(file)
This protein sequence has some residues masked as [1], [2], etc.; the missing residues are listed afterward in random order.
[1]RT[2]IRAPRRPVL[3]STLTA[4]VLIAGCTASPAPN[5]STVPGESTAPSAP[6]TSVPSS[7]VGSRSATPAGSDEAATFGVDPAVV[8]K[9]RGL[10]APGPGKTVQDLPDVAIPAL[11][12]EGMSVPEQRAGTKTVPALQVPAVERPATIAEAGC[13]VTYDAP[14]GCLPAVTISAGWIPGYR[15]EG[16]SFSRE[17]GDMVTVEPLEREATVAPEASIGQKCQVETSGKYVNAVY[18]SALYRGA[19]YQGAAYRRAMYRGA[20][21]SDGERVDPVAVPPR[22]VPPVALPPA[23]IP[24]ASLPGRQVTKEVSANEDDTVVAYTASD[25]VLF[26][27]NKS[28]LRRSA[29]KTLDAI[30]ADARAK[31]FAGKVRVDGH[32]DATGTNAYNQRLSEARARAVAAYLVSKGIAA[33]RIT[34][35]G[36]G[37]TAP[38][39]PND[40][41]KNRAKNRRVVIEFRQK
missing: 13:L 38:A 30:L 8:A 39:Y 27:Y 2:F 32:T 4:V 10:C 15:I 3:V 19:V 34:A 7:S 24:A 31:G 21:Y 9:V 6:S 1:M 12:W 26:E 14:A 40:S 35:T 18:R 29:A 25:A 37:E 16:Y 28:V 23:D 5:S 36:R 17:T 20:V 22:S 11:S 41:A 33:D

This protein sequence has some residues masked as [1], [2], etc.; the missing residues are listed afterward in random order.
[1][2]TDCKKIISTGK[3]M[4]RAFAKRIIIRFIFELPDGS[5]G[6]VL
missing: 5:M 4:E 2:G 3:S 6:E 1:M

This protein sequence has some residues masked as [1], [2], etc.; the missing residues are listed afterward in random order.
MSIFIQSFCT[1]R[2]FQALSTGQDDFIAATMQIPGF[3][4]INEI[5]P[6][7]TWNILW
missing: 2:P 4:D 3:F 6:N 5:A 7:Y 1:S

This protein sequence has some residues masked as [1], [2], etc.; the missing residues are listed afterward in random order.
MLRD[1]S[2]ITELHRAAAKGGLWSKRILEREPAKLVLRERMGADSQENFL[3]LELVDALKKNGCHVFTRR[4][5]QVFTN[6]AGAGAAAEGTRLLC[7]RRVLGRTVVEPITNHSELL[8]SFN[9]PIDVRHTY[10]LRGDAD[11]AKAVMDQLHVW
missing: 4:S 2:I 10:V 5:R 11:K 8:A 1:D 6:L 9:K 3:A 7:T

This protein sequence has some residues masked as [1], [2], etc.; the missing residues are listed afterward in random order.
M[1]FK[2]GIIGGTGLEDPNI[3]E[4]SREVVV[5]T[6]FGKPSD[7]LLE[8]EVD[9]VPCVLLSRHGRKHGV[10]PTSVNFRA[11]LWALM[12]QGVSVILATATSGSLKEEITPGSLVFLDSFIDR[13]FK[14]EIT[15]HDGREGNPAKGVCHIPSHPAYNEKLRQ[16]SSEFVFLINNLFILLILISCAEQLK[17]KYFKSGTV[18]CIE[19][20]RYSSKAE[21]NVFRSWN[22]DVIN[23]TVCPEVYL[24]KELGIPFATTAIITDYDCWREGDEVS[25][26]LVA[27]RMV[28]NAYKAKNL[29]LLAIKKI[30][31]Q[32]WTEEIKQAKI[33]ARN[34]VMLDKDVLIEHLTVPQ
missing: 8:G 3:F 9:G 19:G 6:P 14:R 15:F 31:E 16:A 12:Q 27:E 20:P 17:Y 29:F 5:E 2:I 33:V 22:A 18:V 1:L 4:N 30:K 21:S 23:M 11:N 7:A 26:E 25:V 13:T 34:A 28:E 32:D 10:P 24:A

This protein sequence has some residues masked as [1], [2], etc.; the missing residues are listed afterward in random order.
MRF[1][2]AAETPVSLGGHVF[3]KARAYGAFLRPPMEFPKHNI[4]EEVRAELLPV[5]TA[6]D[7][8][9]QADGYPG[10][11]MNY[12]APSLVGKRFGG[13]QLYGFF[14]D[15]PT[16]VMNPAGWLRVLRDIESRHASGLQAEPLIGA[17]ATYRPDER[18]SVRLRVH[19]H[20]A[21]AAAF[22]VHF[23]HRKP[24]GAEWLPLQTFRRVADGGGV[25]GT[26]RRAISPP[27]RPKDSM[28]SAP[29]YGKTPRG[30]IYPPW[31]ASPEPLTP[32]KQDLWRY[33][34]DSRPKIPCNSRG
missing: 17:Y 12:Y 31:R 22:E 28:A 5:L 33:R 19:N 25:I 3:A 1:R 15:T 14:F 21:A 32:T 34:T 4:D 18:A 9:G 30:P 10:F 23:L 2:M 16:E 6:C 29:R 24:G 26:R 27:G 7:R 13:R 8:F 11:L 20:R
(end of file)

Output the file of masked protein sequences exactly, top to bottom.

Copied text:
This protein sequence has some residues masked as [1], [2], etc.; the missing residues are listed afterward in random order.
[1]RT[2]IRAPRRPVL[3]STLTA[4]VLIAGCTASPAPN[5]STVPGESTAPSAP[6]TSVPSS[7]VGSRSATPAGSDEAATFGVDPAVV[8]K[9]RGL[10]APGPGKTVQDLPDVAIPAL[11][12]EGMSVPEQRAGTKTVPALQVPAVERPATIAEAGC[13]VTYDAP[14]GCLPAVTISAGWIPGYR[15]EG[16]SFSRE[17]GDMVTVEPLEREATVAPEASIGQKCQVETSGKYVNAVY[18]SALYRGA[19]YQGAAYRRAMYRGA[20][21]SDGERVDPVAVPPR[22]VPPVALPPA[23]IP[24]ASLPGRQVTKEVSANEDDTVVAYTASD[25]VLF[26][27]NKS[28]LRRSA[29]KTLDAI[30]ADARAK[31]FAGKVRVDGH[32]DATGTNAYNQRLSEARARAVAAYLVSKGIAA[33]RIT[34][35]G[36]G[37]TAP[38][39]PND[40][41]KNRAKNRRVVIEFRQK
missing: 13:L 38:A 30:L 8:A 39:Y 27:Y 2:F 32:T 4:V 10:C 15:I 3:V 19:V 34:A 7:S 24:A 31:G 21:Y 9:V 6:S 1:M 12:W 26:E 14:A 40:S 35:T 18:R 29:A 25:A 37:E 16:Y 28:V 23:D 5:S 36:R 17:T 20:V 22:S 11:S 41:A 33:D

This protein sequence has some residues masked as [1], [2], etc.; the missing residues are listed afterward in random order.
[1][2]TDCKKIISTGK[3]M[4]RAFAKRIIIRFIFELPDGS[5]G[6]VL
missing: 5:M 4:E 2:G 3:S 6:E 1:M

This protein sequence has some residues masked as [1], [2], etc.; the missing residues are listed afterward in random order.
MSIFIQSFCT[1]R[2]FQALSTGQDDFIAATMQIPGF[3][4]INEI[5]P[6][7]TWNILW
missing: 2:P 4:D 3:F 6:N 5:A 7:Y 1:S

This protein sequence has some residues masked as [1], [2], etc.; the missing residues are listed afterward in random order.
MLRD[1]S[2]ITELHRAAAKGGLWSKRILEREPAKLVLRERMGADSQENFL[3]LELVDALKKNGCHVFTRR[4][5]QVFTN[6]AGAGAAAEGTRLLC[7]RRVLGRTVVEPITNHSELL[8]SFN[9]PIDVRHTY[10]LRGDAD[11]AKAVMDQLHVW
missing: 4:S 2:I 10:V 5:R 11:K 8:A 1:D 6:L 9:K 3:A 7:T

This protein sequence has some residues masked as [1], [2], etc.; the missing residues are listed afterward in random order.
M[1]FK[2]GIIGGTGLEDPNI[3]E[4]SREVVV[5]T[6]FGKPSD[7]LLE[8]EVD[9]VPCVLLSRHGRKHGV[10]PTSVNFRA[11]LWALM[12]QGVSVILATATSGSLKEEITPGSLVFLDSFIDR[13]FK[14]EIT[15]HDGREGNPAKGVCHIPSHPAYNEKLRQ[16]SSEFVFLINNLFILLILISCAEQLK[17]KYFKSGTV[18]CIE[19][20]RYSSKAE[21]NVFRSWN[22]DVIN[23]TVCPEVYL[24]KELGIPFATTAIITDYDCWREGDEVS[25][26]LVA[27]RMV[28]NAYKAKNL[29]LLAIKKI[30][31]Q[32]WTEEIKQAKI[33]ARN[34]VMLDKDVLIEHLTVPQ
missing: 8:G 3:F 9:G 19:G 6:P 14:R 15:F 31:E 16:A 12:Q 27:E 20:P 17:Y 29:F 5:E 2:I 33:V 22:A 18:V 1:L 4:N 30:K 21:S 23:M 11:N 7:A 26:E 25:V 13:T 34:A 28:E 32:D 10:P 24:A

This protein sequence has some residues masked as [1], [2], etc.; the missing residues are listed afterward in random order.
MRF[1][2]AAETPVSLGGHVF[3]KARAYGAFLRPPMEFPKHNI[4]EEVRAELLPV[5]TA[6]D[7][8][9]QADGYPG[10][11]MNY[12]APSLVGKRFGG[13]QLYGFF[14]D[15]PT[16]VMNPAGWLRVLRDIESRHASGLQAEPLIGA[17]ATYRPDER[18]SVRLRVH[19]H[20]A[21]AAAF[22]VHF[23]HRKP[24]GAEWLPLQTFRRVADGGGV[25]GT[26]RRAISPP[27]RPKDSM[28]SAP[29]YGKTPRG[30]IYPPW[31]ASPEPLTP[32]KQDLWRY[33][34]DSRPKIPCNSRG
missing: 17:Y 12:Y 31:R 22:E 28:A 5:L 33:R 19:N 25:I 3:A 1:R 15:T 14:F 21:A 32:T 34:T 4:D 18:A 9:G 30:P 10:F 23:L 2:M 16:E 6:C 29:R 24:G 26:R 27:G 7:R 13:R 8:F 11:L 20:R